United States District Court, E.D. Michigan, Southern Division
OPINION AND ORDER PARTIALLY DISMISSING THE CIVIL
TERRENCE G. BERG UNITED STATES DISTRICT JUDGE
the Court is Plaintiff Larry Darnell Cheatham's pro
se civil rights complaint filed pursuant to 42 U.S.C.
§ 1983. Plaintiff is a state prisoner incarcerated at
the Marquette Branch Prison in Marquette, Michigan. The Court
has reviewed the complaint and now DISMISSES IT IN
Standard of Review
was allowed to proceed without prepayment of fees. See 28
§ U.S.C. 1915(a); McGore v. Wrigglesworth, 114
F.3d 601, 604 (6th Cir. 1997). However, 28 U.S.C. §
Notwithstanding any filing fee, or any portion thereof, that
may have been paid, the court shall dismiss the case at any
time if the court determines that:
(B) the action or appeal:
(i) is frivolous or malicious;
(ii) fails to state a claim on which relief may be granted;
(iii) seeks monetary relief against a defendant who is immune
from such relief.
complaint is frivolous if it lacks an arguable basis in law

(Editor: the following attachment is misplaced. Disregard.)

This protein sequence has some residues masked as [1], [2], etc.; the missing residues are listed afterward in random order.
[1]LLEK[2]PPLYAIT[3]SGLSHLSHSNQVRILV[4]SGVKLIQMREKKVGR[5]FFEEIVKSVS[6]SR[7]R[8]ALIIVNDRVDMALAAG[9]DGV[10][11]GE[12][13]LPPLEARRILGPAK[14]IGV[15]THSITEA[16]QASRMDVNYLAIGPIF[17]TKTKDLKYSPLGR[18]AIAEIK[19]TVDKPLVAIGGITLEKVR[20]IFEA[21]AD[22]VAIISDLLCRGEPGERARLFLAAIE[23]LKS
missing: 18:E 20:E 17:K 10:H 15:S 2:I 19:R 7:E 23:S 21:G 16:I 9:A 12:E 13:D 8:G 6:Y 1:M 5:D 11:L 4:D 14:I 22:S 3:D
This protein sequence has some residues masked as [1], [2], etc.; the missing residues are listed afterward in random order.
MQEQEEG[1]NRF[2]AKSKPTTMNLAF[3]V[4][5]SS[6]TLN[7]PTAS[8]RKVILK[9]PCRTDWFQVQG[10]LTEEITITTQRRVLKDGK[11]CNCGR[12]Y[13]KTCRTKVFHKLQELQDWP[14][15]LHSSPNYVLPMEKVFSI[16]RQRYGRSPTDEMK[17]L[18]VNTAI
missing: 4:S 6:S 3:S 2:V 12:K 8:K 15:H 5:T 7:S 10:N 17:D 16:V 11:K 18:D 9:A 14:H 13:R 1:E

or fact. Neitzke v. Williams, 490 U.S. 319, 325
(1989); see also Denton v. Hernandez, 504 U.S. 25,
32 (1992). Sua sponte dismissal is appropriate if
the complaint lacks an arguable basis when filed.
McGore, 114 F.3d at 612.
complaint “does not need detailed factual allegations,
” the “[f]actual allegations must be enough to
raise a right to relief above the speculative level on the
assumption that all the allegations in the complaint are true
(even if doubtful in fact).” Bell Atlantic Corp. v.
Twombly, 550 U.S. 544, 555 (2007) (footnote and
citations omitted). Stated differently, “a complaint
must contain sufficient factual matter, accepted as true,
‘to state a claim to relief that is plausible on its
face.'” Ashcroft v. Iqbal, 556 U.S. 662,
678 (2009) (quoting Twombly, 550 U.S. at 570).
“A claim has facial plausibility when the plaintiff
pleads factual content that allows the court to draw the
reasonable inference that the defendant is liable for the
misconduct alleged.” Id. (citing
Twombly, 550 U.S. at 556).
prove a prima facie case under 42 U.S.C. § 1983, a civil
rights plaintiff must establish that: (1) the defendant acted
under color of state law; and (2) the offending conduct
deprived the plaintiff of rights secured by federal law.
Bloch v. Ribar, 156 F.3d 673, 677 (6th Cir. 1998)
(citing Parratt v. Taylor, 451 U.S. 527, 535
(1981)). “If a plaintiff fails to make a showing on any
essential element of a § 1983 claim, it must
fail.” Redding v. St. Eward, 241 F.3d 530, 532
(6th Cir. 2001).